“That’s true, Kavya. But then there are such situations in life when we are tested for whatever good morals like honesty we have learned while we grew up. And that’s where you get a chance to truly stand out from most other people who will easily fail such tests.”

Kavya was listening to me with rapt attention, and thus I continued.

“Jennie told Barbie that falsifying information to get the loan was just a small price to pay for a big thing i.e., to start a bigger school. And that they would never indulge in such acts of dishonesty again. Plus, she also mentioned that she had seen her father doing this several times in his own business, so it must not be such a wrong thing to do anyways.

“This is called Social Proof Tendency, where people look at what others are doing to justify their own actions. In other words, if a lot of other kids are consuming junk food around you, you will consider eating junk to be the right thing to do.”

“But I don’t eat junk food, Papa!”

“Yes, my dear…and that’s so nice of you. Anyways, let me get back to Barbie. She feared that her parents would not allow her to do such a dishonest thing of lying to her bank, so she did not disclose all this to them. And thus she, with the help of Jennie and her father, submitted false information to a new bank they approached for loan.”

“And she got the loan?” Kavya asked.

“Yes she did!” I replied.

“Barbie must have felt so bad doing all this!” Kavya said.

“Yes, at first she felt bad about what she had done. But then when her new school started, she almost forgot about it and was instead happy to see her business growing. In fact, she started to realize that what she and Jennie did to get the bank loan was in fact the right thing to do because it had helped her grow the business.

“And this is one reason many good business people do bad things – because they are thinking from their business point of view (“How can I grow my business?” and “What will I gain when I do this?”) and not from an ethical point of view (“Are my actions fair and honest?” and “Am I doing something wrong to grow my business?”).

“Now Kavya, this should not be an excuse for you to do wrong things when you grow up to run your own business, but that is how many people think – “What’s in it for me?” And in answering this question, they would often choose dishonesty thinking that it’s just a small price to pay for a big future gain, and that they would never repeat such a thing.”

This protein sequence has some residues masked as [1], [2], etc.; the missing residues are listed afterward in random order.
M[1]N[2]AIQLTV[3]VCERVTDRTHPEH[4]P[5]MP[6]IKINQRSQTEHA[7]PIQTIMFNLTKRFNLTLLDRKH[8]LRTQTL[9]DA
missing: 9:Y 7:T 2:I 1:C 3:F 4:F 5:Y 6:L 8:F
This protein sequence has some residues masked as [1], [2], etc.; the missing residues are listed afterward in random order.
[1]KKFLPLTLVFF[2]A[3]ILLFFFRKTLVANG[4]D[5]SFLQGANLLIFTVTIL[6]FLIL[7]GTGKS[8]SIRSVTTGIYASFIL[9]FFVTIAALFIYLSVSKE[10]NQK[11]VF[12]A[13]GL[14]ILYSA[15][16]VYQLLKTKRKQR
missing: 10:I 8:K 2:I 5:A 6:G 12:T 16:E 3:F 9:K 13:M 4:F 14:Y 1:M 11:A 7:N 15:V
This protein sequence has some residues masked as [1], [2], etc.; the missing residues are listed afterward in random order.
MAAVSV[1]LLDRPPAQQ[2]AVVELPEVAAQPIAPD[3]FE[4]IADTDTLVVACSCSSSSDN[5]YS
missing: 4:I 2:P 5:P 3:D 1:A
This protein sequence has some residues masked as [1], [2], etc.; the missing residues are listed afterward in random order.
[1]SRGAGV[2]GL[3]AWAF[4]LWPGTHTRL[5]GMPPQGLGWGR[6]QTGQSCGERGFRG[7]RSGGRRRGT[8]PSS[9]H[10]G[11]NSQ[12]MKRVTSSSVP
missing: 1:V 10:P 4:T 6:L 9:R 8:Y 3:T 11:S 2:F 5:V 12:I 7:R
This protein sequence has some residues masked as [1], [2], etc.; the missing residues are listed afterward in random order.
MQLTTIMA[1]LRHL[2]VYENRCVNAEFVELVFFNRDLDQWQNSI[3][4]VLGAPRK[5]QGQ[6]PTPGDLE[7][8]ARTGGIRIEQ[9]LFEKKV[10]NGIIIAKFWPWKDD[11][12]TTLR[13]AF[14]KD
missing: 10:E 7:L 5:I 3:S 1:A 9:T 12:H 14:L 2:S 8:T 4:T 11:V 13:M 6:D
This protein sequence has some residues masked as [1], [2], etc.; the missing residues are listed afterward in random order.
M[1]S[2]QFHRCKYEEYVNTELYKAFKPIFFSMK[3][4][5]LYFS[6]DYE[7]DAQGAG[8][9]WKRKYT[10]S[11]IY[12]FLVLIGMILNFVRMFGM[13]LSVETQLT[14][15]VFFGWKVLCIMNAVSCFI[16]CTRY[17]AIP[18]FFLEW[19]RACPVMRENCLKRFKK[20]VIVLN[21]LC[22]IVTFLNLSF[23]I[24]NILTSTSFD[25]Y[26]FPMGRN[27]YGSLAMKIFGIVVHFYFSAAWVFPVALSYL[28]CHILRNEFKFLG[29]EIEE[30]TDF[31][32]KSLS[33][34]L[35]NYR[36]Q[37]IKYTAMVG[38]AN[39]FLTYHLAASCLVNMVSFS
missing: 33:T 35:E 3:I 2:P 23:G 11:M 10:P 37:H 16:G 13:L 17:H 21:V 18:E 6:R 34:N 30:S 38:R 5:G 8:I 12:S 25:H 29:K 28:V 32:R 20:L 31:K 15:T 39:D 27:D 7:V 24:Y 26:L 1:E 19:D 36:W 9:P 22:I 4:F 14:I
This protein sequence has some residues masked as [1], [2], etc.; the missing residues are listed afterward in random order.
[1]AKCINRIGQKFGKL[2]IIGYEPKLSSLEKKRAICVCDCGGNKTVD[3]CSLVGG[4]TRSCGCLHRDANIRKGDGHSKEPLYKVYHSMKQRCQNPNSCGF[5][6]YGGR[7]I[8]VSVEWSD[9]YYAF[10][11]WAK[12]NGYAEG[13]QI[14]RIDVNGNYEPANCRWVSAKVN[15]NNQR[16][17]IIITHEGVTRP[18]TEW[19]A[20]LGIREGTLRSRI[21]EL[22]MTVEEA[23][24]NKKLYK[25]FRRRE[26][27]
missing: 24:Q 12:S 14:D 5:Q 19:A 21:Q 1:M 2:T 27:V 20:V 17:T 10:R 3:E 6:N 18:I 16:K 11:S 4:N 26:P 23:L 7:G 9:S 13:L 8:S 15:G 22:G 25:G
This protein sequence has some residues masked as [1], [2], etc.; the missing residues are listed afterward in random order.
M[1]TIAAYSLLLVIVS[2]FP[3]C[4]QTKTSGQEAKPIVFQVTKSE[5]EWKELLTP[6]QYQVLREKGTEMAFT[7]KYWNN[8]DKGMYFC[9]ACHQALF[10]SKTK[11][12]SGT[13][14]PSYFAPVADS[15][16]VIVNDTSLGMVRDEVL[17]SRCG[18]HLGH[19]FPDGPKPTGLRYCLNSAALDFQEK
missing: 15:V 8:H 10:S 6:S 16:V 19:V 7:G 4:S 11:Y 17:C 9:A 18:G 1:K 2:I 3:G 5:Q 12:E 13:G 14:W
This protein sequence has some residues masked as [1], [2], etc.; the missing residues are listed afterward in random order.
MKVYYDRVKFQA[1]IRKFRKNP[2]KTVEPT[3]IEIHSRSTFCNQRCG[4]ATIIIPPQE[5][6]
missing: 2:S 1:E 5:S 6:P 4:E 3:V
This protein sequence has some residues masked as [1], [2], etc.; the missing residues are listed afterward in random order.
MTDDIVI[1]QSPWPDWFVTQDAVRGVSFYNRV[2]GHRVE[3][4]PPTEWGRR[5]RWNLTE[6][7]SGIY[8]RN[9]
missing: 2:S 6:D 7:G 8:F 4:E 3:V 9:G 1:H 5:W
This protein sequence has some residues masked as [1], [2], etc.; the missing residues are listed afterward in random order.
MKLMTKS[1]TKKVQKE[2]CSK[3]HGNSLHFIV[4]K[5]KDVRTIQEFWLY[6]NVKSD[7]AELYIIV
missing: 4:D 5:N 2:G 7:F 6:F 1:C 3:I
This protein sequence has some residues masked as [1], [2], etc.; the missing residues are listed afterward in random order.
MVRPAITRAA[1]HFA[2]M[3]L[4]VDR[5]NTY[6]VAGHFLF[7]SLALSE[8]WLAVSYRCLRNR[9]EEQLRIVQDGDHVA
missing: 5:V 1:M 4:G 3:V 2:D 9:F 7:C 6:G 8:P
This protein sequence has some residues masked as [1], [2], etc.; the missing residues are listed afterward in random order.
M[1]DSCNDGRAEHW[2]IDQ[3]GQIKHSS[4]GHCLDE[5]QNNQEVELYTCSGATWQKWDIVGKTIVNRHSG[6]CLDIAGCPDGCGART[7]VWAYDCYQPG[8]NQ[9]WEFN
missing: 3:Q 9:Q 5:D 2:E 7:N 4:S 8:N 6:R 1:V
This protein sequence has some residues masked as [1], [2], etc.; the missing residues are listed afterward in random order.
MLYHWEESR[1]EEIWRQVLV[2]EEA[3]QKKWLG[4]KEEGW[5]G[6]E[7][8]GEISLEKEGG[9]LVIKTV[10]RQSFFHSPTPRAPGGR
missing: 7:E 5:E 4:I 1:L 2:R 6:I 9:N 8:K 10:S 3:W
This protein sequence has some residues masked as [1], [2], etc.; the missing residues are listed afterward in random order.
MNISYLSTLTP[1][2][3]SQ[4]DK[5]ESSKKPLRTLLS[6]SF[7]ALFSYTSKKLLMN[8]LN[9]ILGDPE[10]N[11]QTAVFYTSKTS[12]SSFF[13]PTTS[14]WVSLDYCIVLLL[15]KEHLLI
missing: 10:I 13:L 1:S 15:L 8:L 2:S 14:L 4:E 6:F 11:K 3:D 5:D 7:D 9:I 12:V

“But aren’t grown-ups able to differentiate between good and bad?” Kavya asked.

“It’s not about differentiating between good and bad, Kavya. People who indulge in such dishonest acts are genuinely unaware that they are being dishonest. They are not dishonest people, it’s just that they are not able to see their dishonesty.”

“Is that really so?” asked Kavya.

“Yes dear. Consider what the Volkswagen’s managers would have been thinking while conducting their fraud – “We sell almost 10 million vehicles every year, but are losing market share to other companies like Toyota and Honda. What can we do to sell more vehicles? What additional can we offer to customers?”

“Some among their managers would have suggested – “Let’s sell our cars saying that they are more environment friendly than other cars.”

“But they are not!” some other guys would have said. “That’s what we know, but what if we can do something to show the regulators that our cars emit less of poisonous gases than other cars….we can sell more cars in the future. And we can try doing this just for a year and see how it goes.”

“So, like Jennie who asked Barbie to be dishonest with the bank just once for the sake of their business, even Volkswagen’s managers would have told their CEO, and he would have agreed assuming that this was a small price to pay for big profits in the future.”

Kavya was still attentive to what I was saying, and thus I did not stop. It was also a time for me to rack my brain to think through what really makes good people do bad things.

“And then, the Volkswagen CEO must be thinking about his business (“What would we gain from it? Higher market share and higher profits, and higher salaries and bonuses”) instead of ethically (“What damage would we do to the environment by selling cars that release lot of poisonous gases? The answer is not clear, so it’s okay to do what we are doing.”)

“Okay, but Barbie must not have been dishonest after that one bad thing she did, right?” Kavya asked.

“Well, how I wished so Kavya. But that is where things gets interesting. When people indulge in small, wrongful acts…and don’t get punished for that…and instead benefit out of those…it nudges them towards similar but bigger acts in the future.

“So when Volkswagen started to see rising sales by lying about environment friendliness of their cars, and their managers started getting better salaries and bonuses, they would have done more of such lying, believing that this could help them continue to gain market share, and earn higher profits and salaries. And this brings me to another reason how small acts of dishonesty becomes big…and it’s called the Slow Contrast Effect.”